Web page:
|Title||Painting, Group of Soldiers Watching A Flying Plane, "Perfectly Calm", by Glen Fleischmann|
Two illustrations in Grey scale and green paint. The upper proper left illustration is of a Two-Star General sitting at a desk covered with papers looking inquisitively to a woman wearing a black dress sitting in a chair next to the desk's right side. There is a soldier standing to the general's left holding a some papers in his left hand. The lower proper right illustration shows a group of three general issued soldiers crouching and watching a military plane fly by. One of the soldiers is pointing to the plane. A car is moving fast to opposite direction of the plane. The back view of a soldier's head is in the lower proper left corner with a cigarette in his mouth.
On the back of the board:
For Publication in The Saturday Evening Post
Title of Story Perfectly Calm
Artist Glen Fleischmann
No. C6832 No. of Pictures 2
Illustration published in:
Saturday Evening Post - June 17, 1944
"Perfectly Clam" by Murray Hoyt
|Material||Paper Board, Paint|
|Medium||Gouache On Board|
Fleischmann, Glen, 1909-1985
Glen Fleischmann was born February 23, 1909 and grew up in Manley, Nebraska with his mother, father, and sisters, Rachel and Leda. He attended school in Ashland, Nebraska and later Louisville, Nebraska where he graduated high school in 1926. In July of 1929, Glen began attending the Vogue School of Art in Chicago, Illinois. On February 10, 1931, Glen married Evelyn Fitzpatrick of Weeping Water, Nebraska. Glen started his career at the Meyer Both Company, an advertising syndicate, in 1932. By 1937, he moved to New York working for Macy & Company illustrating fashion and began his long career as an illustrator in New York City, New York.
The first story he illustrated was in 1939 for Saturday Evening Post. Between 1943 and 1945, Glen was enlisted in the Army and assigned to the Department of Training Publications at the engineering school in Fort Belvoir, Virginia. After the war, Glen continued to illustrate for Saturday Evening Post until 1948 when he switched to Collier's Weekly. Within his long career he's produced illustrations for other magazines including Good Housekeeping, Woman's Home Companion, The American Magazine, Liberty, Parents, This Week, and Nation's Business. He also continued advertisement illustrations for companies such as FORD Motor Company, General Foods, Erwin Mills, Good year, Bird's Eye Frosted Foods, TWA, Proctor & Gamble, and Nunn-Bush Shoe Company to name a few.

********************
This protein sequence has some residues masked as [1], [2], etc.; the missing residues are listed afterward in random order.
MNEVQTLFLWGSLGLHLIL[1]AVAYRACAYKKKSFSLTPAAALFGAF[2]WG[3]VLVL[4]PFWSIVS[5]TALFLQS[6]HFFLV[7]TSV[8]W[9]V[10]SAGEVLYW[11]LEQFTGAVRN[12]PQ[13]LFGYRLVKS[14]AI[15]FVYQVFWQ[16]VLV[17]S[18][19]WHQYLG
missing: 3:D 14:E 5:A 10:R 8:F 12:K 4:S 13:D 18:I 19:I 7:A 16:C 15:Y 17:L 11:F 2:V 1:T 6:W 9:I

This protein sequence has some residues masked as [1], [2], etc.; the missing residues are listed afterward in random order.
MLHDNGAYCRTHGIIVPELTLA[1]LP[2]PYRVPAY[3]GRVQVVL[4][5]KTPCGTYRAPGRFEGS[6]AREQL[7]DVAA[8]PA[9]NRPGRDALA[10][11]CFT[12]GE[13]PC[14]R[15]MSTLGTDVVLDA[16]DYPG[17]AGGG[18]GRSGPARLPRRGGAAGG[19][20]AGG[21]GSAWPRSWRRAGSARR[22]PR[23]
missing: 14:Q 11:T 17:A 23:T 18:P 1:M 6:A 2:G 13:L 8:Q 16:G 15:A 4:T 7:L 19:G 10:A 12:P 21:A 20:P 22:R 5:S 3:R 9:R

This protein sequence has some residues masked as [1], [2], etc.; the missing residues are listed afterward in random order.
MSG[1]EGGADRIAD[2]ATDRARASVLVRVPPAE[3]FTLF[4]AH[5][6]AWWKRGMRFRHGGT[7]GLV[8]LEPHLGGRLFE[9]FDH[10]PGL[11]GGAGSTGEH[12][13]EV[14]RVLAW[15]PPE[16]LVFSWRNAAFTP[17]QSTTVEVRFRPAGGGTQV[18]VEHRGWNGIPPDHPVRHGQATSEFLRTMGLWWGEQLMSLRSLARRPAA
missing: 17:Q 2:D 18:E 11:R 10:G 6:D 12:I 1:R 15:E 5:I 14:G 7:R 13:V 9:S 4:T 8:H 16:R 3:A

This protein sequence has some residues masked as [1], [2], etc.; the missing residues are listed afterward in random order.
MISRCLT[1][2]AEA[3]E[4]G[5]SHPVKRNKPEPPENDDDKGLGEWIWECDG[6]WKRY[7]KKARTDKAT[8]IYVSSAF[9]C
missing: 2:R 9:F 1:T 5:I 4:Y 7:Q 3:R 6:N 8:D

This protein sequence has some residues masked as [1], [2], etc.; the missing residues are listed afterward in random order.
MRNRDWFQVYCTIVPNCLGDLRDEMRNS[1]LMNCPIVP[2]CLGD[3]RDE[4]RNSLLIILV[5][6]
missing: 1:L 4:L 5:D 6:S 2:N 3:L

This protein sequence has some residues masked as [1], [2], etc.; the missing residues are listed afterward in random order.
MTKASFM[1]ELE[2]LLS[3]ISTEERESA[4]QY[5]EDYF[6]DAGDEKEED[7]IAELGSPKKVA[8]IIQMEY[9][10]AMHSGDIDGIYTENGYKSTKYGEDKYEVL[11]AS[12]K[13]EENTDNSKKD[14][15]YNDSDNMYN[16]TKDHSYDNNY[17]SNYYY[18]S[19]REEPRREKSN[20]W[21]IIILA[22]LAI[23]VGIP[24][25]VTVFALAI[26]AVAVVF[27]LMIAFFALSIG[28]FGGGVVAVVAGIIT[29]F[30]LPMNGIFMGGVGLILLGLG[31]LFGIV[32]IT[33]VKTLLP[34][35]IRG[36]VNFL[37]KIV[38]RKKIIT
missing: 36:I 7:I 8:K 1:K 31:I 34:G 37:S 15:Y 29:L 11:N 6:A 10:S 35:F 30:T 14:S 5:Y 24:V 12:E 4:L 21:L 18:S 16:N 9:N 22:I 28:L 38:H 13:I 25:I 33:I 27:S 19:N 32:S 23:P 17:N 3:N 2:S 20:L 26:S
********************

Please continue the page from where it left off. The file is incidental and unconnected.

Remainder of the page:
In the 1960s, Glen illustrated for Field & Streams and Sports Afield magazines illustrating hunting camping, boating, and fishing scenes. He also started writing books. In 1963, he wrote the book, "While Rivers Flow", which became a success when it first was published but lost a following when the publisher stopped its production. In his letters, Glen hinted at a possible movie deal with Hollywood but refused to get his hopes up after the book's lack of the continued success - which he blamed on the publisher. In 1971, he tried again with the book, "The Cherokee Removal, 1983: An Entire Indian Nation Is Forced Out of Its Homeland", with some success.
Glen became heavily involved in political issues and during the Watergate scandal wrote to President Nixon at least once a week showing his support for the president and even expressing his thoughts on many issues. Glen continued writing short stories and illustrating close up until his death March 10, 1985.
|Credit line||Evelyn Patrick Fleischmann, Bronxville, NY|